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United, we stand; divided, we fall.
Wednesday April 19, 06
San Francisco Razed
After nearly 7 weeks of non-stop rain, the sun came out to glow upon The City By The Bay. So peaceful a Spring day that none would suspect that 100 years ago death and destruction would burn half of their city and take its toll on 6,000 lives; indeed, razed their very homes in a matter of 1 single minute.
The relentless fires which had begun mere hours after the quake that were caused by dislocated flues inside the chimneys. The fires started when people had been preparing breakfast at their wood-burning stoves, thus sparks were set off within the walls of their home.
I shudder at the Fire Dept's panic upon the discovery that all the underground water mains were dislocated leaving all the hydrants without water to extinguish the fires. Before long a total of 52 fires had broke out and devastated The City for 3 straight days and nights.
Ironically, the Fire Marshall Dennis Sullivan was killed during the actual quake so all the fire stations were also left without instructions and somehow had to organise themselves.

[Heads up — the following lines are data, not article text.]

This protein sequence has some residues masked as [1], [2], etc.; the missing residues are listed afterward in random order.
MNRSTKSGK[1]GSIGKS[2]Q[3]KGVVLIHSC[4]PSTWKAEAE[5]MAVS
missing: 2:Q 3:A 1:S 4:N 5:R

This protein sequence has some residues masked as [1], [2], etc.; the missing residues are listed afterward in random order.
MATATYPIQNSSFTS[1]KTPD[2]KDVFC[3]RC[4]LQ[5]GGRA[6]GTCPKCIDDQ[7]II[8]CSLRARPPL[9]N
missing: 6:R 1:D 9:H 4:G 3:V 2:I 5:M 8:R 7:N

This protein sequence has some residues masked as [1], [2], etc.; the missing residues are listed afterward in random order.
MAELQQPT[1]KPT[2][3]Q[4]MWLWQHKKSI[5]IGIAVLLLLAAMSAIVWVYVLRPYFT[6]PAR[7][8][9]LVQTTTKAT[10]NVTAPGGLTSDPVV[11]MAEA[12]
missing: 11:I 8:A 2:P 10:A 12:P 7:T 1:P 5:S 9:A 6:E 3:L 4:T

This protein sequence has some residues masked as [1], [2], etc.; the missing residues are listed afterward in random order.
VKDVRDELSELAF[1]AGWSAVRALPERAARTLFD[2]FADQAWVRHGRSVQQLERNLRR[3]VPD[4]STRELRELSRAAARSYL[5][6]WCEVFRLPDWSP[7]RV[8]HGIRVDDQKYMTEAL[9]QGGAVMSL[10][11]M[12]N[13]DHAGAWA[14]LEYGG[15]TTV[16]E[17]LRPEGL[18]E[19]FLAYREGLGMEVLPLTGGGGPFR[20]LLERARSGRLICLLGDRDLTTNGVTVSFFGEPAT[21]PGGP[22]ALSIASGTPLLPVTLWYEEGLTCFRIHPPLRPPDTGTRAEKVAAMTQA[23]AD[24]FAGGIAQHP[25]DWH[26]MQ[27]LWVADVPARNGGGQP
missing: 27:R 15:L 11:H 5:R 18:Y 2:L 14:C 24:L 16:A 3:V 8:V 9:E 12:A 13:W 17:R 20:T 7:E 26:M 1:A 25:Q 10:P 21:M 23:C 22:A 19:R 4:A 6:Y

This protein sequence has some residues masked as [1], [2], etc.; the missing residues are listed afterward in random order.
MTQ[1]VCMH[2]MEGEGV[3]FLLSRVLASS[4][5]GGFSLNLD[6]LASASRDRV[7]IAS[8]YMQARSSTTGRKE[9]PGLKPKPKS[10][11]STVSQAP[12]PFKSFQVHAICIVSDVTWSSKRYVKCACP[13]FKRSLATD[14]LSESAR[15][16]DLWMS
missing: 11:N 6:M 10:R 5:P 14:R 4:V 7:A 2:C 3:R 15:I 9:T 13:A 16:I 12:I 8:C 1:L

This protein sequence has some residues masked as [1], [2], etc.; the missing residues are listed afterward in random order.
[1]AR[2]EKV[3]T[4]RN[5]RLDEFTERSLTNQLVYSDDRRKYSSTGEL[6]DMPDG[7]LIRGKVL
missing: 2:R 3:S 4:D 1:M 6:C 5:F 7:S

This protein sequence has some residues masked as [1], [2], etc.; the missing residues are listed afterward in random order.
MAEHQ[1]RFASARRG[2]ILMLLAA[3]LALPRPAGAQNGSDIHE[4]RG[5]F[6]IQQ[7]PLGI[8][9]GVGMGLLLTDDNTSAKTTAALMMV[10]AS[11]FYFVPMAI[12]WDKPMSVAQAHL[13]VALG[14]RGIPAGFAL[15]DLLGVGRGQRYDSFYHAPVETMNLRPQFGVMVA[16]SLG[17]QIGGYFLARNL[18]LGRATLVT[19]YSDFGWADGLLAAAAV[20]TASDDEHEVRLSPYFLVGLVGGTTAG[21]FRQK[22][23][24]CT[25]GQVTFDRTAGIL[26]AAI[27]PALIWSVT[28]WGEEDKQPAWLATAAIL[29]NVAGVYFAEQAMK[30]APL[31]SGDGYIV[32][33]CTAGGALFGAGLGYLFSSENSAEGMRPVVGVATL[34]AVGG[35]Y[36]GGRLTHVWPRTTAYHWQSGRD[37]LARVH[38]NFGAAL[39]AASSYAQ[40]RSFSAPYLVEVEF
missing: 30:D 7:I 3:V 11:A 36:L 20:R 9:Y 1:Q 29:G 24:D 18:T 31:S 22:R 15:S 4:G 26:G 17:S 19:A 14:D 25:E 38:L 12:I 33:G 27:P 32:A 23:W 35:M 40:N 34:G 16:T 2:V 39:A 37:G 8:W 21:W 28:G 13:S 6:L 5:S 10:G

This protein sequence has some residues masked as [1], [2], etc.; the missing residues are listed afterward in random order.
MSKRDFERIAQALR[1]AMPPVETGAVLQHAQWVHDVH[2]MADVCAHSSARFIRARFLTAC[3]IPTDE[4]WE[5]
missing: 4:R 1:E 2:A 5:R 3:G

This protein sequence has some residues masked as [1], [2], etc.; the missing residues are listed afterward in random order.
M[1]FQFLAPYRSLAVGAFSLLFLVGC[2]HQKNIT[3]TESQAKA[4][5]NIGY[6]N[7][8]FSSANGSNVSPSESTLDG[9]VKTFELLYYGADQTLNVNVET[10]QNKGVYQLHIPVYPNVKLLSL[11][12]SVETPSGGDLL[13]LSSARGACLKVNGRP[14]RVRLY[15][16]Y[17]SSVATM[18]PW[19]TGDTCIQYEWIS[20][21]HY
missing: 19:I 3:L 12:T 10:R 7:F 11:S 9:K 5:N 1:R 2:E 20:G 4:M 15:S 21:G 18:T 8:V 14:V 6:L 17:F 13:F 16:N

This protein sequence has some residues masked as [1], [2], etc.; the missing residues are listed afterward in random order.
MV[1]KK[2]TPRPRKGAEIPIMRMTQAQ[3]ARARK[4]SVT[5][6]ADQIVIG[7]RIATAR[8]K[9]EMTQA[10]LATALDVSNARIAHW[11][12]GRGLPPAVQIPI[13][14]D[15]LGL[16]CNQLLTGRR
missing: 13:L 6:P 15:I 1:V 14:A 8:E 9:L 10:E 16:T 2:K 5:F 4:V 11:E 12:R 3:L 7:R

Many stupid mistakes were made where entire buildings were razed with dyamite in order to contain the fire from spreading; but that effort back-fired (pardon the pun) when the explosions encouraged the flames.
William Randolph Hearst and Jack London arrived during those 3 days to document in sad detail not only the damage done to The City, but to also describe the hardship of its surviviours. The disaster had levelled everything both literally and figuratively in its path in that the very well-to-do and the working class were struggling alike to find food and shelter. Many were seen dragging heavy trunks containing all their belongings, or heavy bundles upon their back as they had nothing more to call their own. Indeed, many innocent people even lost their lives when shot for disobeying orders if caught looting or wandering beyond assigned park encampments.
It all sounds like something out of Dante's Inferno!
Alas, someone said for those 3 days the sky was entirely consumed by black smoke, that one could not tell if it were day or night, nor if it were sun or moon that shun through the blackened sky. But on the 3rd day as the fire burned itself out into embers, the sun visibly glowed and stared as if a hazy blood-shot eye, blazing red through the smoke.
Yet as Murphy's Law would have it, a much needed rain poured down upon The City the very next day after the 3 day blaze. I can only imagine the tears mixed with the rain as those displaced San Franciscans trudged through the muddy encampments and huddled within their tents, or lined up for food and water. The stench of the ashes must have been something they all never forgot.
And so it was with such imagery and musings that I made my way around San Francisco as an eerie air held heavy with history of a yesteryear, of yesterday - marking the centennial anniversary of San Francisco's 1906 earthquake.